by Paul Deeter
If Hollywood strikes gold once with a film, especially if the film is not connected to a larger franchise, it's inevitable the formula will be used again and again in hope for continued success. Such successful films like 2014's John Wick, a franchise starter that took a risk with a new director (Chad Stahelski) and a familiar but rusty lead performance via Keanu Reeves, would open the floodgates for seemingly endless shoot-em-up clones. The original John Wick was not just a landmark for Keanu, it re-established the genre's ability to use an R-Rating to the benefit of the film's unedited violence and excess. If an R-Rated John Wick could quadrupole its budget in a climate of PG-13 action ficks, then modern audiences were ready for more. Shortly after this release, Part Two was announced, and then films like Ben Affleck's The Accountant (2016) and Charlize Theron's Atomic Blonde (2017) started popping up like daisies, to mixed success. A move from the restrictions of a PG-13 rating made studios loosen up on modern action and make way for the return of the shoot-em-up genre, which seemed to disappear in the early 2000's. It was no wonder these films were few and far between in a climate of U.S. gun violence that was unpredictable and easier to blame on mass media than actual easily acquirable gun ownership... but let's stay off that topic. (Today at least.)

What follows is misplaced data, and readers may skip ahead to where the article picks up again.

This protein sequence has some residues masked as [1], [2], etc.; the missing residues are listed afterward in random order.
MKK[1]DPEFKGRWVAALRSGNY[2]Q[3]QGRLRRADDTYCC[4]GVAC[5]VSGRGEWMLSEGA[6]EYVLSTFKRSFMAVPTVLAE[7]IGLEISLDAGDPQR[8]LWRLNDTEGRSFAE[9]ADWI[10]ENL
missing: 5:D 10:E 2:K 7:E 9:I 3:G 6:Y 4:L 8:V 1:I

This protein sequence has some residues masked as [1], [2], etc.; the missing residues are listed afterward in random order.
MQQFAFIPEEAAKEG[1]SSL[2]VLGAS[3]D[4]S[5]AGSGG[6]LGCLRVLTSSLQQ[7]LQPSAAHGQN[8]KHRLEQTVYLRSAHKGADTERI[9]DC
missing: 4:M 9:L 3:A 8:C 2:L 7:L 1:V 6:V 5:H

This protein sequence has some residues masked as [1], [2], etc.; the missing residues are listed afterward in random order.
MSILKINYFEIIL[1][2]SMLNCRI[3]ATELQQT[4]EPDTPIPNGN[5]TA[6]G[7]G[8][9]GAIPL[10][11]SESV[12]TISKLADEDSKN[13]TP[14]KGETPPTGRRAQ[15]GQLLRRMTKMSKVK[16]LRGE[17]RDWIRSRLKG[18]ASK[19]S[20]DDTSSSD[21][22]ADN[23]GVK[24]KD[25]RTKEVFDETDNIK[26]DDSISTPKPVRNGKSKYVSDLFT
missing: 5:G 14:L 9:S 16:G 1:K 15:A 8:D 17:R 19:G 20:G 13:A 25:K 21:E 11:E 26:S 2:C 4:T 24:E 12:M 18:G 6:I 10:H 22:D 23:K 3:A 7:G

So with an overly saturated climate of trigger happy shoot-em-ups re-emerging in the box office, the "saminess" of the concept of a once retired assassin being thrown back into the action is at risk of losing steam. Luckily in 2021 we were gifted a phenomenal lead performance by Bob Odenkirk as Hutch Mansell, or a 'nobody' in the incredible action film Nobody. Derek Kolstad knew what he was doing with this reversion of the typical John Wick project, because he is actually the creator of the original film this borrows so liberally from. And Nobody is as boiled down an action film can get, we're given a man whose life fell so far into simplicity that he almost craved the fight he'd been out of for decades. The film follows a simple revenge arc, but it's not truly unearned by the emotional commitment by Odenkirk. He also insisted on doing all of his own stunt-work for the movie (which may have had a toll on his overall health recently) and this authenticity adds to the visceral nature of the film's action. With additional performances by RZA and Christopher Lloyd, and a lean, mean comedic tone throughout all the bloodshed, Nobody kicks ass. And in the end, it made millions and earned an 84% on Rotten Tomatoes. It's a success not only for the many elements that make it work visually and thematically, but it also stands out for the not-so-subtle idea of casting an old-comedian with no prior action roles into a hero-role. It's practically inspirational. I think by 2021 that for an action film in this realm to stand out, it needs to twist that lead, or take other steps to subvert the narrative.